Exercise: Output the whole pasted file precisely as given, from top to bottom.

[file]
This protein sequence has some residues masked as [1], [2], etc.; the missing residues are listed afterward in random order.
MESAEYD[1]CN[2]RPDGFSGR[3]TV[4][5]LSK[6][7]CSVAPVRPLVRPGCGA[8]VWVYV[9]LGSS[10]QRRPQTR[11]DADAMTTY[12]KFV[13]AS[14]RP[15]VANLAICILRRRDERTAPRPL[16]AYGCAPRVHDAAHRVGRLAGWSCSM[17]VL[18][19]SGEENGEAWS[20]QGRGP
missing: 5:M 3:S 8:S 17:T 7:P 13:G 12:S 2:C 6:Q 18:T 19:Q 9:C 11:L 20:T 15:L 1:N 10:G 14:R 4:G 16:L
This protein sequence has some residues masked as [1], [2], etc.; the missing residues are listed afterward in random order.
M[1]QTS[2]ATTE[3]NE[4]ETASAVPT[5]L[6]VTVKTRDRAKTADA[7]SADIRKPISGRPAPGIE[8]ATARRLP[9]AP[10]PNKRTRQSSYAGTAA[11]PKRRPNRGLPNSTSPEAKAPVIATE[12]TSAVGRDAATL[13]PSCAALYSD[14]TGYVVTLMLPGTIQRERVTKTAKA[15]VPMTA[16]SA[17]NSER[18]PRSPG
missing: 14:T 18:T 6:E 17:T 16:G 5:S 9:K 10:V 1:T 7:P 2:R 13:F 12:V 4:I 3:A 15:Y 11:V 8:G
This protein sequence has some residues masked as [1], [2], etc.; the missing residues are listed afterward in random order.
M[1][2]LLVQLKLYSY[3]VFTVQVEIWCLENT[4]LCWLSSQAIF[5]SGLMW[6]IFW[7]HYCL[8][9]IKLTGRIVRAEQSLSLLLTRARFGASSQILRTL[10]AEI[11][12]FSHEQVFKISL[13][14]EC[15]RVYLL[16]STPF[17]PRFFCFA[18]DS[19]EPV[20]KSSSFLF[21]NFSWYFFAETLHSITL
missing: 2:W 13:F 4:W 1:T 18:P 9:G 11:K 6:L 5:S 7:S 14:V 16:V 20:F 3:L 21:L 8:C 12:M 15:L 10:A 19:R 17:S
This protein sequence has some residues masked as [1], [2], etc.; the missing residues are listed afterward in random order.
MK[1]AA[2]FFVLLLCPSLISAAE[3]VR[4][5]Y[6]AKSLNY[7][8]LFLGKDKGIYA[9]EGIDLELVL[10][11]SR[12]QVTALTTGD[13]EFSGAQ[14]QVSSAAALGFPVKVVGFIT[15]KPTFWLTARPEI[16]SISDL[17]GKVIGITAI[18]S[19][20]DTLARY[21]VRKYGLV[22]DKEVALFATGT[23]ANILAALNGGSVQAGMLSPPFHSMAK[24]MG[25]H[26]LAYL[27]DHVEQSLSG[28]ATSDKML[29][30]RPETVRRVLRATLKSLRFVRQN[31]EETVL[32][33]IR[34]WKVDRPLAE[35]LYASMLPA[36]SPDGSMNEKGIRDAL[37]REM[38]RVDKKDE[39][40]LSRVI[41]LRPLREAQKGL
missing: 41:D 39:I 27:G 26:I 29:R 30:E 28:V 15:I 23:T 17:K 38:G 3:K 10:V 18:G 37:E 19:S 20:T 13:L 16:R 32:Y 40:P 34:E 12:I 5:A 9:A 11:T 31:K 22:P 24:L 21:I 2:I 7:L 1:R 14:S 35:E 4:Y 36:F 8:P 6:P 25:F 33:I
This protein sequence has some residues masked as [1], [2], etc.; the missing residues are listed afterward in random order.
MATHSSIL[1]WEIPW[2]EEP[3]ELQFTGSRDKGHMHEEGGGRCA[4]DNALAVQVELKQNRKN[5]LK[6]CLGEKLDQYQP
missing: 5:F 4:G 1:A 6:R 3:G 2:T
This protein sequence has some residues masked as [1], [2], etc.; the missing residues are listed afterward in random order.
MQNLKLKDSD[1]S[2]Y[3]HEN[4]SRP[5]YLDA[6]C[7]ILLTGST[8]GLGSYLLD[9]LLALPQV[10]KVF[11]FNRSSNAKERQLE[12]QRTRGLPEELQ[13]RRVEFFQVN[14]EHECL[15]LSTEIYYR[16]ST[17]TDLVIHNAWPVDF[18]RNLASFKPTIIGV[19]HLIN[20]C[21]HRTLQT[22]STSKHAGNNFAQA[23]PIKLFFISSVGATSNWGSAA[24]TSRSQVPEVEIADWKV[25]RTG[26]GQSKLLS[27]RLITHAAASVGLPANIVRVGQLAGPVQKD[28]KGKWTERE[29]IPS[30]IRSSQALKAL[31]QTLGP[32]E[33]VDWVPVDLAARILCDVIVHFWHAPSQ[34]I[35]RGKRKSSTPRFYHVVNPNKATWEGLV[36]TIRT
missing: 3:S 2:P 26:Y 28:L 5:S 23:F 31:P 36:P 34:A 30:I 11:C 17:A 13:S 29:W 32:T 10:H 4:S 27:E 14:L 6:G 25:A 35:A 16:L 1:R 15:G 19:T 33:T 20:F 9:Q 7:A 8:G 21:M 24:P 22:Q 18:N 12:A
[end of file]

This protein sequence has some residues masked as [1], [2], etc.; the missing residues are listed afterward in random order.
MESAEYD[1]CN[2]RPDGFSGR[3]TV[4][5]LSK[6][7]CSVAPVRPLVRPGCGA[8]VWVYV[9]LGSS[10]QRRPQTR[11]DADAMTTY[12]KFV[13]AS[14]RP[15]VANLAICILRRRDERTAPRPL[16]AYGCAPRVHDAAHRVGRLAGWSCSM[17]VL[18][19]SGEENGEAWS[20]QGRGP
missing: 5:M 3:S 8:S 17:T 7:P 13:G 12:S 2:C 6:Q 18:T 19:Q 9:C 11:L 20:T 15:L 1:N 10:G 14:R 4:G 16:L
This protein sequence has some residues masked as [1], [2], etc.; the missing residues are listed afterward in random order.
M[1]QTS[2]ATTE[3]NE[4]ETASAVPT[5]L[6]VTVKTRDRAKTADA[7]SADIRKPISGRPAPGIE[8]ATARRLP[9]AP[10]PNKRTRQSSYAGTAA[11]PKRRPNRGLPNSTSPEAKAPVIATE[12]TSAVGRDAATL[13]PSCAALYSD[14]TGYVVTLMLPGTIQRERVTKTAKA[15]VPMTA[16]SA[17]NSER[18]PRSPG
missing: 14:T 18:T 6:E 17:T 16:G 5:S 9:K 10:V 1:T 7:P 2:R 13:F 12:V 4:I 3:A 15:Y 11:V 8:G
This protein sequence has some residues masked as [1], [2], etc.; the missing residues are listed afterward in random order.
M[1][2]LLVQLKLYSY[3]VFTVQVEIWCLENT[4]LCWLSSQAIF[5]SGLMW[6]IFW[7]HYCL[8][9]IKLTGRIVRAEQSLSLLLTRARFGASSQILRTL[10]AEI[11][12]FSHEQVFKISL[13][14]EC[15]RVYLL[16]STPF[17]PRFFCFA[18]DS[19]EPV[20]KSSSFLF[21]NFSWYFFAETLHSITL
missing: 2:W 13:F 4:W 1:T 18:P 9:G 11:K 6:L 5:S 7:S 14:V 16:V 20:F 3:L 21:L 8:C 12:M 15:L 10:A 19:R 17:S
This protein sequence has some residues masked as [1], [2], etc.; the missing residues are listed afterward in random order.
MK[1]AA[2]FFVLLLCPSLISAAE[3]VR[4][5]Y[6]AKSLNY[7][8]LFLGKDKGIYA[9]EGIDLELVL[10][11]SR[12]QVTALTTGD[13]EFSGAQ[14]QVSSAAALGFPVKVVGFIT[15]KPTFWLTARPEI[16]SISDL[17]GKVIGITAI[18]S[19][20]DTLARY[21]VRKYGLV[22]DKEVALFATGT[23]ANILAALNGGSVQAGMLSPPFHSMAK[24]MG[25]H[26]LAYL[27]DHVEQSLSG[28]ATSDKML[29][30]RPETVRRVLRATLKSLRFVRQN[31]EETVL[32][33]IR[34]WKVDRPLAE[35]LYASMLPA[36]SPDGSMNEKGIRDAL[37]REM[38]RVDKKDE[39][40]LSRVI[41]LRPLREAQKGL
missing: 41:D 39:I 27:G 26:I 29:R 30:E 28:V 15:I 23:T 17:K 38:G 3:K 10:V 18:G 37:E 19:S 20:T 13:L 16:R 32:Y 40:P 34:E 12:I 5:A 9:A 11:T 31:K 22:P 24:L 21:I 2:I 7:L 1:R 14:S 35:E 4:Y 36:F 8:P 6:P 25:F 33:I
This protein sequence has some residues masked as [1], [2], etc.; the missing residues are listed afterward in random order.
MATHSSIL[1]WEIPW[2]EEP[3]ELQFTGSRDKGHMHEEGGGRCA[4]DNALAVQVELKQNRKN[5]LK[6]CLGEKLDQYQP
missing: 5:F 4:G 1:A 6:R 3:G 2:T
This protein sequence has some residues masked as [1], [2], etc.; the missing residues are listed afterward in random order.
MQNLKLKDSD[1]S[2]Y[3]HEN[4]SRP[5]YLDA[6]C[7]ILLTGST[8]GLGSYLLD[9]LLALPQV[10]KVF[11]FNRSSNAKERQLE[12]QRTRGLPEELQ[13]RRVEFFQVN[14]EHECL[15]LSTEIYYR[16]ST[17]TDLVIHNAWPVDF[18]RNLASFKPTIIGV[19]HLIN[20]C[21]HRTLQT[22]STSKHAGNNFAQA[23]PIKLFFISSVGATSNWGSAA[24]TSRSQVPEVEIADWKV[25]RTG[26]GQSKLLS[27]RLITHAAASVGLPANIVRVGQLAGPVQKD[28]KGKWTERE[29]IPS[30]IRSSQALKAL[31]QTLGP[32]E[33]VDWVPVDLAARILCDVIVHFWHAPSQ[34]I[35]RGKRKSSTPRFYHVVNPNKATWEGLV[36]TIRT
missing: 3:S 2:P 26:Y 28:L 5:S 23:F 31:P 36:P 34:A 30:I 11:C 17:A 13:S 29:W 32:T 10:H 4:S 27:E 14:L 6:G 25:A 35:A 16:L 1:R 15:G 19:T 33:T 20:F 9:Q 7:A 8:G 21:M 24:P 22:Q 18:N 12:A